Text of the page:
Load Expansion of Stoichiometric HCCI Using Spark Assist and Hydraulic Valve Actuation
- Journal Article
- DOI: https://doi.org/10.4271/2010-01-2172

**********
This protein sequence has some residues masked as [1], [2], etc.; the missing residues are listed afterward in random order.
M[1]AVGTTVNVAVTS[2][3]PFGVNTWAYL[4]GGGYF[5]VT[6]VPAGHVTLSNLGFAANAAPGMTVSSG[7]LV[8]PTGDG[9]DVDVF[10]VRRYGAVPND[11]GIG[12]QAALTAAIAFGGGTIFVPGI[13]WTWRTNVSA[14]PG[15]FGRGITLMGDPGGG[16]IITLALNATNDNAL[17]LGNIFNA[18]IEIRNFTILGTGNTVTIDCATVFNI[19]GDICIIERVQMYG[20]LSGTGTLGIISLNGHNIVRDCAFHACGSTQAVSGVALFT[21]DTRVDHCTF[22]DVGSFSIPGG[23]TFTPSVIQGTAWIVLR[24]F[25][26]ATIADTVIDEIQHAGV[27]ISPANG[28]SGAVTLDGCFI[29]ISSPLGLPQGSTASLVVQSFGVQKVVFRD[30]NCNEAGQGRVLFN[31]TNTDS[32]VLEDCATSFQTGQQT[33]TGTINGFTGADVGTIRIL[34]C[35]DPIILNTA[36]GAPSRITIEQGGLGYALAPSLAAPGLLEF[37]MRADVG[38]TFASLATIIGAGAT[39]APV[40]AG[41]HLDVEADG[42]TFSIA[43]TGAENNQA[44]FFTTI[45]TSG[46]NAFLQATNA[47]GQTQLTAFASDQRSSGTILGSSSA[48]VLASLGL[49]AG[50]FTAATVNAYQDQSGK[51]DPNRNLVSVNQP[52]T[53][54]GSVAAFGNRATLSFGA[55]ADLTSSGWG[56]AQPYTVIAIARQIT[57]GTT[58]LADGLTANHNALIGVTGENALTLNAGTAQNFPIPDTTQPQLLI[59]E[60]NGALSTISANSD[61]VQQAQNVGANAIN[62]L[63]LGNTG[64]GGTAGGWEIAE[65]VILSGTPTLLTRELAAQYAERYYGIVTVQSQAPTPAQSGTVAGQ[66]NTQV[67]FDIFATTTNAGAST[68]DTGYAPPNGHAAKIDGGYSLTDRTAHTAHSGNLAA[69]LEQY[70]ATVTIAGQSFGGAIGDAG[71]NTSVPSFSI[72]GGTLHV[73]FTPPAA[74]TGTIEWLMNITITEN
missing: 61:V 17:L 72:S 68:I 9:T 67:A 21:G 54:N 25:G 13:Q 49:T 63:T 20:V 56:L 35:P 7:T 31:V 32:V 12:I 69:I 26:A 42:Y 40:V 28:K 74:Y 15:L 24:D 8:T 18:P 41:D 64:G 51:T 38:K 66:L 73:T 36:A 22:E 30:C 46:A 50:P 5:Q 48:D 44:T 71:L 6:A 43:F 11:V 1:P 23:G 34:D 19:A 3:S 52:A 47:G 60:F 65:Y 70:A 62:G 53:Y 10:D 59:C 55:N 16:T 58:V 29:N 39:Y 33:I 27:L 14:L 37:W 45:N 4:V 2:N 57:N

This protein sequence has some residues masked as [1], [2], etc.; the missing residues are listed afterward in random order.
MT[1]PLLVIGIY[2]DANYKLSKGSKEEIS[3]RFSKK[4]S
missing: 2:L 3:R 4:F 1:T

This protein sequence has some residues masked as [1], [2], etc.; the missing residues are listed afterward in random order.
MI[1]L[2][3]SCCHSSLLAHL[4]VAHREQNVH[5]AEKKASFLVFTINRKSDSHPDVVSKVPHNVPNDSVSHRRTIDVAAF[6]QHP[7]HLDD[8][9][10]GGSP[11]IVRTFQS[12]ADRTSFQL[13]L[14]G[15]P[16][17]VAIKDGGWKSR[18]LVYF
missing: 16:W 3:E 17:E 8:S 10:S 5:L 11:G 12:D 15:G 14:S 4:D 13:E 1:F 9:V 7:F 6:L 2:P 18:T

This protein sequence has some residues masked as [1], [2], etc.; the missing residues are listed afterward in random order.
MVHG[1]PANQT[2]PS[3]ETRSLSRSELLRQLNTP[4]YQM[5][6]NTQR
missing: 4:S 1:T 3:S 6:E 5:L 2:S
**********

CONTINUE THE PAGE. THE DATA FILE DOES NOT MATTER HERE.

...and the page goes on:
A spark-assist homogeneous charge compression ignition (SA-HCCI) operating strategy is presented here that allows for stoichiometric combustion from 1000-3000 rpm, and at loads as high as 750 kPa net IMEP. A single cylinder gasoline engine equipped with direct fuel injection and fully variable hydraulic valve actuation (HVA) is used for this experimental study. The HVA system enables negative valve overlap (NVO) valve timing for hot internal EGR. Spark-assist stabilizes combustion over a wide range of engine speeds and loads, and allows for stoichiometric operation at all conditions. Characteristics of both spark-ignited combustion and HCCI are present during the SA-HCCI operating mode, with combustion analysis showing a distinctive spark ignited phase of combustion, followed by a much more rapid HCCI combustion phase. At high load, the maximum cylinder pressure rise rate is controlled by a combination of spark timing and retarding the intake valve closing angle. The latter reduces the effective compression ratio, and therefore the compressive temperatures, allowing the high load limit of the operating range to be expanded. The SA-HCCI operating strategy exhibits improved thermal efficiency at most operating conditions, with fuel consumption improvements up to 9% realized at light engine loads. The SA-HCCI operating strategy presented here does not provide an efficiency advantage at all operating points compared to SI combustion; a decrease was observed at the highest speed and at loads above 500 kPa net IMEP. At light engine loads the majority of the heat release takes place during the HCCI phase of combustion, and as such the NOx emissions are very low and are similar to levels observed in pure HCCI. At higher loads, a larger portion of the heat release takes place during the spark ignited phase of combustion, which produces NOx emissions that are much higher than is typically associated with HCCI, but still represent a decrease from conventional SI combustion. By limiting the fuel/air mixture to stoichiometric conditions, the higher NOx emissions do not represent an implementation barrier to this strategy because compatibility is maintained with very effective conventional 3-way catalysts.